TGIFOOD

KAROO SECRET, UNEARTHED

The night I discovered the most perfect lamb chop in the land

The night I discovered the most perfect lamb chop in the land
Master of the lamb chop: Chef Herman Fick with that day’s skaapstertjies (lambs’ tails) and his perfect lamb chops (left), at Die Blou Nartjie restaurant in Calvinia, Northern Cape. 15 April 2024. (Photos: Tony Jackman)

In a Hantam Karoo town huddled between two ancient mountains, a modest chef happy to live the small-town life is cooking some of the simplest but best Karoo food to be had.

It isn’t only the famous chefs who turn out some of the best food. The best thing in a food writer’s life is that rare moment when you randomly pop into a restaurant for a bite, just because it’s there and you’re hungry, and it dawns on you that what’s on your plate is the best of its kind that you can remember eating. Anywhere.

When what you’re eating is a lamb chop, and lamb is your thing, and you’ve been cooking and eating lamb chops all your life, it’s more than a surprise, or even a shock. It’s astounding.

Most lamb chops are just another lamb chop. Even most of the delicious lamb chops you encounter are, here we go, look, another delicious lamb chop.

But moments of surprise are possible in any part of life. Even in the Hantam Karoo.

Because, where am I but in Calvinia in the Northern Cape, and yes, this town is pretty much the heartbeat of the country’s meat industry. I’m at a veteran restaurant called Die Blou Nartjie, the naming of which is a story worth telling, but I’ll get to that. Because this lamb loin chop is the king of all lamb loin chops. This is lamb chop perfection. Lamb chop heaven.

These chops are very particular, as I am to discover a few nights later when I go back to chat to chef Herman Fick, because I want him to tell me the secrets of his way with a lamb chop. In fact, not ‘it’, but ‘they’. Not that this lamb chop prefers to identify as ‘they’. But because there are three of them on my plate. And each of the three is cut really thick. That, says Herman, is the first rule of His Way with a lamb chop. It must be thick-cut. So, it starts when you visit your butcher to buy them.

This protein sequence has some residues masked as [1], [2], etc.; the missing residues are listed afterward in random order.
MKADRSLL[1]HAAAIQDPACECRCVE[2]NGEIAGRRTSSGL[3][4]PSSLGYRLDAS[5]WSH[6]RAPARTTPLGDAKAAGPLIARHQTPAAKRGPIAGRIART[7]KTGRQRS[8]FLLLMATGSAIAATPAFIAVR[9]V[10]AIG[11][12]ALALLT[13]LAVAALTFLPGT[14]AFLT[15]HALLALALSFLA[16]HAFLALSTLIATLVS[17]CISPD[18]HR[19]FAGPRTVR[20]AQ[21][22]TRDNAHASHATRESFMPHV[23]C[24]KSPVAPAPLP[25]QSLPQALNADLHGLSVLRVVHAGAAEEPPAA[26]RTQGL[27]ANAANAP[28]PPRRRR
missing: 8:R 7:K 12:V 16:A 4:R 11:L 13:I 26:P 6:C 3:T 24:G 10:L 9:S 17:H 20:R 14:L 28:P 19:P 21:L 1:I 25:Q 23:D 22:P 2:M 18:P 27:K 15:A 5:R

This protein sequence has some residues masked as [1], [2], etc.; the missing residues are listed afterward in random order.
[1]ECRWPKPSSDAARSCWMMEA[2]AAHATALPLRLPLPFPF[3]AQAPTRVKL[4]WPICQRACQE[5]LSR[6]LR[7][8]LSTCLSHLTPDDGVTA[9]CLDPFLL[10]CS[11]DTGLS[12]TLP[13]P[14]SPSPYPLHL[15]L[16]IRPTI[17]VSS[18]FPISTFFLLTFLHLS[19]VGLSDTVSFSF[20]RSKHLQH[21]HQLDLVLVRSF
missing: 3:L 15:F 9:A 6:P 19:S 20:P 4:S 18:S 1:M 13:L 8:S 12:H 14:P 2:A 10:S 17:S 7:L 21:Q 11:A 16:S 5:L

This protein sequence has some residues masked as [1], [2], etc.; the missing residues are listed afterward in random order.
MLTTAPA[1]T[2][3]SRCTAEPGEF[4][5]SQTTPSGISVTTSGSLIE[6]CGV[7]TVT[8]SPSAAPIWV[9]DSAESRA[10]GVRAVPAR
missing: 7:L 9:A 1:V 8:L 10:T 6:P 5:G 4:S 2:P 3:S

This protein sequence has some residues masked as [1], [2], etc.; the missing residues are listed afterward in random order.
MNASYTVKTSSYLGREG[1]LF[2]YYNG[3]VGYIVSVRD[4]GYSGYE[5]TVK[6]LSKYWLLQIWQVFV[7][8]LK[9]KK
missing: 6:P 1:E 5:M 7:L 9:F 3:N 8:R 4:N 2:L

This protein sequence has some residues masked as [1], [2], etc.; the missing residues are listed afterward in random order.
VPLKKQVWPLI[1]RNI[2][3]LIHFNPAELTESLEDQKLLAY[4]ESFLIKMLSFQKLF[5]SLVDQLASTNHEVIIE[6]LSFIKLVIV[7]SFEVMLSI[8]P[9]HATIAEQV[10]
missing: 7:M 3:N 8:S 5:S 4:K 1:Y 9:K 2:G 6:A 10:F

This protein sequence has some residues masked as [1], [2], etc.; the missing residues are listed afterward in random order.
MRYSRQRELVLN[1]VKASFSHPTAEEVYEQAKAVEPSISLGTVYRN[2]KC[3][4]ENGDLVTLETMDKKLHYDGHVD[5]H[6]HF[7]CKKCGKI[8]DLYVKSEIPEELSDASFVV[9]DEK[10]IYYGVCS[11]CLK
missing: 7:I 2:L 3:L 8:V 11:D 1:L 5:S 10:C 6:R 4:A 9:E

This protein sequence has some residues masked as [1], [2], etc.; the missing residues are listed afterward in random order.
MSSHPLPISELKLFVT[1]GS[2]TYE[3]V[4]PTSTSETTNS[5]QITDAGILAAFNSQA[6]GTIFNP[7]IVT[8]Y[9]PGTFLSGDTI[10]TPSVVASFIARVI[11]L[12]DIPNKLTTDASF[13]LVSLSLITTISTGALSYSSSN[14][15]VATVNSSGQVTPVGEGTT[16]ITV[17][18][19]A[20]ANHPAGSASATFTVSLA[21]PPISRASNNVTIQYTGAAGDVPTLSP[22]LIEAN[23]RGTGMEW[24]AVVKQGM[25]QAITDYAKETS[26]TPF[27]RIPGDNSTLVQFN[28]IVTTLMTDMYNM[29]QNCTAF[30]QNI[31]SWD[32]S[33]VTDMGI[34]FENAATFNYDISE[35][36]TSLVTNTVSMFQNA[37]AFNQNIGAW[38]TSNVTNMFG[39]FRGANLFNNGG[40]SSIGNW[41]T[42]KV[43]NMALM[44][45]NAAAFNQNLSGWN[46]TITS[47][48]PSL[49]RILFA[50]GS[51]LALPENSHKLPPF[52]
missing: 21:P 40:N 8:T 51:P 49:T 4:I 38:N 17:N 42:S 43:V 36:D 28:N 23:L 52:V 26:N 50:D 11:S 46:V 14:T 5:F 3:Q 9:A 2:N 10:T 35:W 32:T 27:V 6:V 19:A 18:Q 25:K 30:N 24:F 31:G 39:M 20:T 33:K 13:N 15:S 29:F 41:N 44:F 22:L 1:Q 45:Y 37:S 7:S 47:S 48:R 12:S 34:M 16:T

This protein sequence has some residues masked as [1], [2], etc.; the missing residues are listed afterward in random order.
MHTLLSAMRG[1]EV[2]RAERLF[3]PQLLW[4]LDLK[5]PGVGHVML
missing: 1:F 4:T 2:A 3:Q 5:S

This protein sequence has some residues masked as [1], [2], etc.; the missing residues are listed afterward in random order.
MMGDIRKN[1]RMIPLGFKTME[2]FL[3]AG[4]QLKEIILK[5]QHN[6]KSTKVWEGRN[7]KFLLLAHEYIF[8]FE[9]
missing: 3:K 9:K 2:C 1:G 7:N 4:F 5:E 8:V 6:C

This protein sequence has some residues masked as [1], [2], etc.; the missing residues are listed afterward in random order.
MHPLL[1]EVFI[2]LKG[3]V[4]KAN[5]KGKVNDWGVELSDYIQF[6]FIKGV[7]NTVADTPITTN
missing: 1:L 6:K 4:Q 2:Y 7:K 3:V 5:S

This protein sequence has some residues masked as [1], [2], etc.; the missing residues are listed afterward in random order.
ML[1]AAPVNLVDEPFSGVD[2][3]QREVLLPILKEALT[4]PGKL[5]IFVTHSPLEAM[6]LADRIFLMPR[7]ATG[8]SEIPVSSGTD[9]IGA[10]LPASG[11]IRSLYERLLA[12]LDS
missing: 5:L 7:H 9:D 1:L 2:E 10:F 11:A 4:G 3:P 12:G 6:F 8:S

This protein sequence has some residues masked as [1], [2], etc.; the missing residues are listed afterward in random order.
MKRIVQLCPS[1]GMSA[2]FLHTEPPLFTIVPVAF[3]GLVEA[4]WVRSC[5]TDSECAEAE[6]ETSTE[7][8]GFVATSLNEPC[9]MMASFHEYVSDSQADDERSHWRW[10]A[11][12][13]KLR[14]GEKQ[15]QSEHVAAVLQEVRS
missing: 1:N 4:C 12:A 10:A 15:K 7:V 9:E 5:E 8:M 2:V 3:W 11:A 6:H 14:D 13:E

Second, and here’s one in the eye for the thousands of braaiers who love to douse their lamb in everything from Worcestershire sauce or rosemary and garlic to lemon and coriander or, heaven forfend, the feared ‘steakhouse sauce’. Because what does Herman Fick, who is most likely the greatest lamb chop chef in the land, cook a lamb loin chop with?

Salt.

Nothing else.

But not just any salt. Maldon salt.

His other secret? “You have to cook it on all five sides.”

A chop has five sides? 

Not three? 

Yes, it does. Both of the flat sides, most obviously. Everyone knows that, and, Herman says, with few exceptions most people cook them on only those two sides.

At this point I admit to being a three-sides-lamb-chop sort of man. “I always cook the fatty side first,” I say, triumphantly.

And yes, that is key, he does that too, but, he asks quizzically, what about the other two sides?

The narrowest side, right at the end. “You need to cook that too, if it’s going to be perfect.” Right.

Which leaves? Well, there’s only one possible side left.

The bone edge.

In fact, he says, this is where he starts. “People always forget about that edge, but because the bone is there, it definitely needs the cook’s attention.” Because there is meat on the other side of that bone, and even as he tells me this now very obvious fact, I’m thinking, of course you need to cook that end too.

Now, about that salt. He swears by Maldon, but of course there are many other kinds of salt so this aspect can be varied. But Herman is adamant, adamant, that good lamb that has lived on a diet of karoobossies (the low slung bushes that Karoo sheep graze on) must not have its flavour ruined by the addition of anything other than salt. It has already been flavoured by what it eats.